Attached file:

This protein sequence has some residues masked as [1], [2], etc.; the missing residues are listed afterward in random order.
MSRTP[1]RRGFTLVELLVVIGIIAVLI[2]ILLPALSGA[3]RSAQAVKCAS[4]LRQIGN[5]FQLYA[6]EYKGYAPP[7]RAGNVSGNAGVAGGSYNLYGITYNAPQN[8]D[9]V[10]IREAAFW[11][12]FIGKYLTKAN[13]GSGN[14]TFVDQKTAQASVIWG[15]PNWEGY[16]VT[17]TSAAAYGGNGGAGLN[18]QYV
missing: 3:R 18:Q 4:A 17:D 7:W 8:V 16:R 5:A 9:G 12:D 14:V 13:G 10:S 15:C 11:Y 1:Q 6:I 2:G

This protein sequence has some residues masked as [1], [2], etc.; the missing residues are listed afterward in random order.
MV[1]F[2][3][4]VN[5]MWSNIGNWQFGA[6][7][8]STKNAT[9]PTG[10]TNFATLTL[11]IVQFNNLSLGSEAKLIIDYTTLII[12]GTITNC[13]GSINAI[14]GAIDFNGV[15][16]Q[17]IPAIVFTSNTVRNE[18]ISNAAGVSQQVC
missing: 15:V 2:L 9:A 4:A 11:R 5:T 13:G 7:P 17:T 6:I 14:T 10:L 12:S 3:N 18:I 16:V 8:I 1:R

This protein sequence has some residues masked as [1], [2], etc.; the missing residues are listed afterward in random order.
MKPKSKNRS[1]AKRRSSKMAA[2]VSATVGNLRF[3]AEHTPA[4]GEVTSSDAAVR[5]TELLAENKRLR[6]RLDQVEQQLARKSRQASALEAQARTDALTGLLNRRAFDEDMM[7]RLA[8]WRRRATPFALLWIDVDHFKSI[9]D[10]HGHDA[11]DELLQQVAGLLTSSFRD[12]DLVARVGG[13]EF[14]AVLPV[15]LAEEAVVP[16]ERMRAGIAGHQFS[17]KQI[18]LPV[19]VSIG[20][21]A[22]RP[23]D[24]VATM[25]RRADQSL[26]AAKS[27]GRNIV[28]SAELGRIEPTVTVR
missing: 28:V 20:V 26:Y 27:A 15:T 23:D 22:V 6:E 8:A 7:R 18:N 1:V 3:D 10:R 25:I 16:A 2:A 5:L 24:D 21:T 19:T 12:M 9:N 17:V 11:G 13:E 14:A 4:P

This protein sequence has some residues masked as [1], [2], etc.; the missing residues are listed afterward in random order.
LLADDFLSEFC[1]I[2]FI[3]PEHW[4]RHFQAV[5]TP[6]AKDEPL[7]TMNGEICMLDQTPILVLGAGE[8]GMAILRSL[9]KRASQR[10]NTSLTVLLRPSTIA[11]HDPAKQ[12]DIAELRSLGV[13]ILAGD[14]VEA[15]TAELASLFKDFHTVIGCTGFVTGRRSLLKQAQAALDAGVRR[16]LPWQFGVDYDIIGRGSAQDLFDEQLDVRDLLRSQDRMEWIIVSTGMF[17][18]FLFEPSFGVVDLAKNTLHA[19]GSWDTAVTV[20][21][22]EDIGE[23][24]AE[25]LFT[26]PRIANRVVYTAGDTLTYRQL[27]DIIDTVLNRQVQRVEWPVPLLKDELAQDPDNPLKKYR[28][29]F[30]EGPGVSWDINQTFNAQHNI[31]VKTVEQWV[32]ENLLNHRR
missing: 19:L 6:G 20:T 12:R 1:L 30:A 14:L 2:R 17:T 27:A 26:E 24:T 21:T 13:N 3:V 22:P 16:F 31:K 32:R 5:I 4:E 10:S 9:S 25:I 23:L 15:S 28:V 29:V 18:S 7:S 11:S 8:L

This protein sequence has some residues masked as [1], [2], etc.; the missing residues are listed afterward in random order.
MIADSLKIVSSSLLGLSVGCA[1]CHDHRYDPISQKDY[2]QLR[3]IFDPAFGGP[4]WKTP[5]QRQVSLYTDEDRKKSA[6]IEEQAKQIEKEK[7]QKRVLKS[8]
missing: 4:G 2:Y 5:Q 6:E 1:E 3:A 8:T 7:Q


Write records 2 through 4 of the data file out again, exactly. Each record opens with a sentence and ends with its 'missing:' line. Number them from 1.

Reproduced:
This protein sequence has some residues masked as [1], [2], etc.; the missing residues are listed afterward in random order.
MV[1]F[2][3][4]VN[5]MWSNIGNWQFGA[6][7][8]STKNAT[9]PTG[10]TNFATLTL[11]IVQFNNLSLGSEAKLIIDYTTLII[12]GTITNC[13]GSINAI[14]GAIDFNGV[15][16]Q[17]IPAIVFTSNTVRNE[18]ISNAAGVSQQVC
missing: 15:V 2:L 9:A 4:A 11:R 5:T 13:G 7:P 17:T 6:I 14:T 10:L 12:S 3:N 18:I 16:V 8:I 1:R

This protein sequence has some residues masked as [1], [2], etc.; the missing residues are listed afterward in random order.
MKPKSKNRS[1]AKRRSSKMAA[2]VSATVGNLRF[3]AEHTPA[4]GEVTSSDAAVR[5]TELLAENKRLR[6]RLDQVEQQLARKSRQASALEAQARTDALTGLLNRRAFDEDMM[7]RLA[8]WRRRATPFALLWIDVDHFKSI[9]D[10]HGHDA[11]DELLQQVAGLLTSSFRD[12]DLVARVGG[13]EF[14]AVLPV[15]LAEEAVVP[16]ERMRAGIAGHQFS[17]KQI[18]LPV[19]VSIG[20][21]A[22]RP[23]D[24]VATM[25]RRADQSL[26]AAKS[27]GRNIV[28]SAELGRIEPTVTVR
missing: 28:V 20:V 26:Y 27:A 15:T 23:D 22:V 6:E 8:A 7:R 18:N 1:V 3:D 10:R 25:I 16:A 2:A 5:L 24:D 21:T 19:T 12:M 9:N 17:V 11:G 13:E 14:A 4:P

This protein sequence has some residues masked as [1], [2], etc.; the missing residues are listed afterward in random order.
LLADDFLSEFC[1]I[2]FI[3]PEHW[4]RHFQAV[5]TP[6]AKDEPL[7]TMNGEICMLDQTPILVLGAGE[8]GMAILRSL[9]KRASQR[10]NTSLTVLLRPSTIA[11]HDPAKQ[12]DIAELRSLGV[13]ILAGD[14]VEA[15]TAELASLFKDFHTVIGCTGFVTGRRSLLKQAQAALDAGVRR[16]LPWQFGVDYDIIGRGSAQDLFDEQLDVRDLLRSQDRMEWIIVSTGMF[17][18]FLFEPSFGVVDLAKNTLHA[19]GSWDTAVTV[20][21][22]EDIGE[23][24]AE[25]LFT[26]PRIANRVVYTAGDTLTYRQL[27]DIIDTVLNRQVQRVEWPVPLLKDELAQDPDNPLKKYR[28][29]F[30]EGPGVSWDINQTFNAQHNI[31]VKTVEQWV[32]ENLLNHRR
missing: 19:L 6:G 20:T 12:R 1:L 30:A 14:L 2:R 17:T 27:A 26:E 24:T 21:T 13:N 3:V 22:P 16:F 31:K 32:R 5:I 4:E 10:S 9:S 25:I 23:L 15:S 28:V 29:V 18:S 7:S 11:S 8:L